Blog: Vulnerability Disclosure

Ethical disclosure and the Internet of Things

Ken Munro 20 May 2015


I’ve recently been trying to work with manufacturers to disclose a number of pretty nasty security bugs in various ‘Internet of Things’ devices.

The past few weeks are beginning to make me wish I hadn’t bothered though.

What do we mean by Ethical Disclosure?

Ethical disclosure processes are becoming fairly standard and have been debated for years. Essentially:

  1. Security researcher finds a security bug
  2. They report privately to the vendor using channels the vendors publishes for this purpose
  3. Vendor acknowledges, investigates and provides a timeline for a patch
  4. Researcher agrees to keep quiet until the patch is published
  5. Vendor releases the patch, researcher is credited

…or something along those lines. There are pros and cons of disclosure, but broadly the idea is to
prevent script kiddies & others latching on to the issue and using it to exploit unaware, unpatched customers.

Of course, if someone less ethical also finds the bug before it’s patched, all bets are off.

The frustrations with disclosing IoT issues

My experience of trying to disclose issues relating to IoT devices is more like the following:

  1. Security researcher buys device, finds the most ridiculously easy vulnerability within 5 minutes of turning it on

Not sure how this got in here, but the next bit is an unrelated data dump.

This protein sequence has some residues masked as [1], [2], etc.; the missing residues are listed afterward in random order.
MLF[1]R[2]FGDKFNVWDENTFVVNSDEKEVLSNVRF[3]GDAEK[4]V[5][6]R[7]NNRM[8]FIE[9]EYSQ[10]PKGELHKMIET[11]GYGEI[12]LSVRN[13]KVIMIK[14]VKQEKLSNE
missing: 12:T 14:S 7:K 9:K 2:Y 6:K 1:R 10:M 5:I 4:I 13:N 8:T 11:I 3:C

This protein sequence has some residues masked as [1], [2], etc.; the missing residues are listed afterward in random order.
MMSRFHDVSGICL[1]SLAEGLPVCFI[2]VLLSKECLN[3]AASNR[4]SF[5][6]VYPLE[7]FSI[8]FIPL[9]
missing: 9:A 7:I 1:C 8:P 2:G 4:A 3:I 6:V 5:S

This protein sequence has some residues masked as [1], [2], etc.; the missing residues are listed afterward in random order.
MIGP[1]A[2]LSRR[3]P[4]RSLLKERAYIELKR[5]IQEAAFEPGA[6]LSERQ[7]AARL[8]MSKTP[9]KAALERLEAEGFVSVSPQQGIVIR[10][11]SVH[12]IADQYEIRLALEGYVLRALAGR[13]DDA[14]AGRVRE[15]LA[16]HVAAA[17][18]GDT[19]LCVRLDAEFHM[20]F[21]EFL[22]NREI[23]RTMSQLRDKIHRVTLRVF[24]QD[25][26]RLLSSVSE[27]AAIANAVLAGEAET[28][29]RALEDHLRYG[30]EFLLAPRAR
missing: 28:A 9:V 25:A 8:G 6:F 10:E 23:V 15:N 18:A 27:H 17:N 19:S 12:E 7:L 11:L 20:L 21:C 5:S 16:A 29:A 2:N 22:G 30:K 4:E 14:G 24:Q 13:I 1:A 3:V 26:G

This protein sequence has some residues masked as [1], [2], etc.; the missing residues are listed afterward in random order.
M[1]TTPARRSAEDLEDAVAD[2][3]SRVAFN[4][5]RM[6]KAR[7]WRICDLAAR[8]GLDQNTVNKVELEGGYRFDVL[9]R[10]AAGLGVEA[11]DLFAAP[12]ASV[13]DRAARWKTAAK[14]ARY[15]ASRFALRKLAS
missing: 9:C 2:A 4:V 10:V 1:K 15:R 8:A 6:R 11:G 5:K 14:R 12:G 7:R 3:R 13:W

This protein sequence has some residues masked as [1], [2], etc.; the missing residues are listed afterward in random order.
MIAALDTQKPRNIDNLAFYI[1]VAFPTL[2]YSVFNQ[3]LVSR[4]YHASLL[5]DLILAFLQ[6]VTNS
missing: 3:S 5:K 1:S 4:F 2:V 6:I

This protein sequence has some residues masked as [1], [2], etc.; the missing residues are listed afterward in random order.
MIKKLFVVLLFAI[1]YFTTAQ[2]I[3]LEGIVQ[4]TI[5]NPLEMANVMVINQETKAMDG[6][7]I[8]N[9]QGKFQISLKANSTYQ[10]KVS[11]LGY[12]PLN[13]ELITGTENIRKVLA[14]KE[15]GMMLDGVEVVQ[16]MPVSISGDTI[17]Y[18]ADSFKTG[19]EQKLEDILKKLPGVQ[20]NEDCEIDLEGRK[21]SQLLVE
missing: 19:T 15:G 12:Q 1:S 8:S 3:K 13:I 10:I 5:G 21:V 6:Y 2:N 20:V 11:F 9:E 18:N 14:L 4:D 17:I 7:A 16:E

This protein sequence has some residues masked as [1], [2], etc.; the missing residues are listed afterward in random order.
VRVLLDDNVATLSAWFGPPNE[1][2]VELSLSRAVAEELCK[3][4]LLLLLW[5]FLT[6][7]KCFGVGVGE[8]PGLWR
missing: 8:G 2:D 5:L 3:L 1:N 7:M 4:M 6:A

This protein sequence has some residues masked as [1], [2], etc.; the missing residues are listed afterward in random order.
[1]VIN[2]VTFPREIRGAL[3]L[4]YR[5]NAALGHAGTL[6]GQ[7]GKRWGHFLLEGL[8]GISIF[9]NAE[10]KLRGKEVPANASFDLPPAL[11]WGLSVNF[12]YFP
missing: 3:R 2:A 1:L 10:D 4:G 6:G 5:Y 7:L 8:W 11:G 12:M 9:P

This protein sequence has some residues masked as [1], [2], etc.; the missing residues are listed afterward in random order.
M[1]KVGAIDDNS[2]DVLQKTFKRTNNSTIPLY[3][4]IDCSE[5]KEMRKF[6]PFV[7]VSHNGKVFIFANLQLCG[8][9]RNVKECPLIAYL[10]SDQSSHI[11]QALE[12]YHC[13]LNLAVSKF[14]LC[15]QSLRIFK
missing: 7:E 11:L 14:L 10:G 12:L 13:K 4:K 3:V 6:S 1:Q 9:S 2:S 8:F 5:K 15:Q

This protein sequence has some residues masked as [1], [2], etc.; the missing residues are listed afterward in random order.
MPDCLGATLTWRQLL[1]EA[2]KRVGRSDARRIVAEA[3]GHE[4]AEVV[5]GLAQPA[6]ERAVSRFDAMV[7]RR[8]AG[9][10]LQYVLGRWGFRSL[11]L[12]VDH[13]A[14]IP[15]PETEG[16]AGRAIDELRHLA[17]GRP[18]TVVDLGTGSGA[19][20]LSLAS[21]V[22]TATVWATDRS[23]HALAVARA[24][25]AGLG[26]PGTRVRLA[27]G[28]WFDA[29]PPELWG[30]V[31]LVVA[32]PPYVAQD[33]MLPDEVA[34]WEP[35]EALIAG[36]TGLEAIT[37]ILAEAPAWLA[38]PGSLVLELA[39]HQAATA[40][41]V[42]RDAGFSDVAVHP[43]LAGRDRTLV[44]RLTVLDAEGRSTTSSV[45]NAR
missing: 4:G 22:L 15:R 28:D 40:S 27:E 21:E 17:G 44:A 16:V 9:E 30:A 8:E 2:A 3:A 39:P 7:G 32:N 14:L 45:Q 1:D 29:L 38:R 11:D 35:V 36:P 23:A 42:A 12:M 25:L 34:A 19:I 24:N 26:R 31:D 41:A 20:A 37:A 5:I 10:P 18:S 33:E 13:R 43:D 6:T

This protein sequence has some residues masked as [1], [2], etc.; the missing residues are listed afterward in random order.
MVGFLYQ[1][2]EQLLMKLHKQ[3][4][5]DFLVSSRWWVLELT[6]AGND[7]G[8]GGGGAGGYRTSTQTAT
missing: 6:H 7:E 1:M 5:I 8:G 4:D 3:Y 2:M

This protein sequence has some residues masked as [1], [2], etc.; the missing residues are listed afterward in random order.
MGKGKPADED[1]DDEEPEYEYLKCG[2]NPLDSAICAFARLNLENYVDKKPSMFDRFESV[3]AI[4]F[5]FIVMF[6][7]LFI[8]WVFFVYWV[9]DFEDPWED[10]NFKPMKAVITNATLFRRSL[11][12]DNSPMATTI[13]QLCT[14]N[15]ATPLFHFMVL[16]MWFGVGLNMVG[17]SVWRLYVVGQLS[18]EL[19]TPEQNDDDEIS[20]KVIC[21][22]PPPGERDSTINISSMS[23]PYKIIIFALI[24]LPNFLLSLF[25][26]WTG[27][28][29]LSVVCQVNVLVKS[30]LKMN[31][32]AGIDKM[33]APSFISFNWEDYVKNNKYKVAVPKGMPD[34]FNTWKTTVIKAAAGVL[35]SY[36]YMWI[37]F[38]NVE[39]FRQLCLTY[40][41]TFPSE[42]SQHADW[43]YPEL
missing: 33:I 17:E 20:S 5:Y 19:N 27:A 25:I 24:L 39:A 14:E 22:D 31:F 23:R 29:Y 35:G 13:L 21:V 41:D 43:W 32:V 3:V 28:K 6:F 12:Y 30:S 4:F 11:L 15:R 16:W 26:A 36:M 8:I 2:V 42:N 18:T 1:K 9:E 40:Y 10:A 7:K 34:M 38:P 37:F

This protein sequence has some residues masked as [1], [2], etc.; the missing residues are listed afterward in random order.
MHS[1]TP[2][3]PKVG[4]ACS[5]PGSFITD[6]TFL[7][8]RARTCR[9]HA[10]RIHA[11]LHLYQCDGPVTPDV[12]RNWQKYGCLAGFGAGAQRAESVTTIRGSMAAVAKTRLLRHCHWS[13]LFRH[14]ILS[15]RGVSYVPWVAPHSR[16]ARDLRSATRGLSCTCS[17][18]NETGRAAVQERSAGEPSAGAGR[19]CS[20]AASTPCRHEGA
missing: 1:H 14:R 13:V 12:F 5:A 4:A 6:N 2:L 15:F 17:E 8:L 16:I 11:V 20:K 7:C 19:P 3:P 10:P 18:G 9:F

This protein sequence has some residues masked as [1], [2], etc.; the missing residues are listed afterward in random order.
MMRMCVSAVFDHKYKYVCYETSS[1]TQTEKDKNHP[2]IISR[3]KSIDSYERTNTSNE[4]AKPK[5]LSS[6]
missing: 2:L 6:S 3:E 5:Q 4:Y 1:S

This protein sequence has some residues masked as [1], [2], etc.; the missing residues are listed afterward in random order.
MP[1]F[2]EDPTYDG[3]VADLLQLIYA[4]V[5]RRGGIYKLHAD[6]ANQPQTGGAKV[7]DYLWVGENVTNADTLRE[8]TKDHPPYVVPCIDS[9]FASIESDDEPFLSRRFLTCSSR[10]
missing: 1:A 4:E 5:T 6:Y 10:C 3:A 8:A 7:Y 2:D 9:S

2. Sends email to support mail address on IoT manufacturer web site
  3. Nothing happens for days
  4. Sends email to every other mail address they can find
  5. Nothing continues to happen
  6. Phone support line
  7. Support rings out to voicemail, voice mail box full
  8. Tweets them
  9. Has a response, turns out it’s managed by a social media agency
  10. ‘Will pass on message’
  11. Nothing keeps on happening
  12. And so on…

The various products involved continue to be sold in large numbers by well known retailers. More and more consumers are being exposed to trivial compromise.

These vulnerabilities do not take geniuses to find. Some of them are really quite simple. That said, some are much more interesting and take some real work to uncover.

Manufacturers of IoT devices, particularly in the retail space, are often very small, fast-moving operations with outsourced manufacturing, mobile app development, marketing and hosting. They simply don’t ‘get’ security and have little understanding of it. They just want to sell a smart new product that one can control using a mobile app.

What can we do?

First, a CERT for Internet of Things devices would be wise, perhaps with specialisation for key sectors (e.g. domestic, automotive, medical etc.).

Next, some basic standards, perhaps taking some of the great work that OWASP have done and adding some hardware-specific issues.

Some guidance on applicable legislation. I’m talking to law firms currently about how UK law might be applied to encourage firms that won’t take action after they’ve been informed.

IoT vendors need to wake up and respond to security researchers, ideally publishing their preferred route to be contacted and their desired disclosure process.

And at some point, when every other route has failed to get a response or action, one has to go public. Not ideal, but then neither is Joe Public continuing to purchase and install really insecure IoT devices.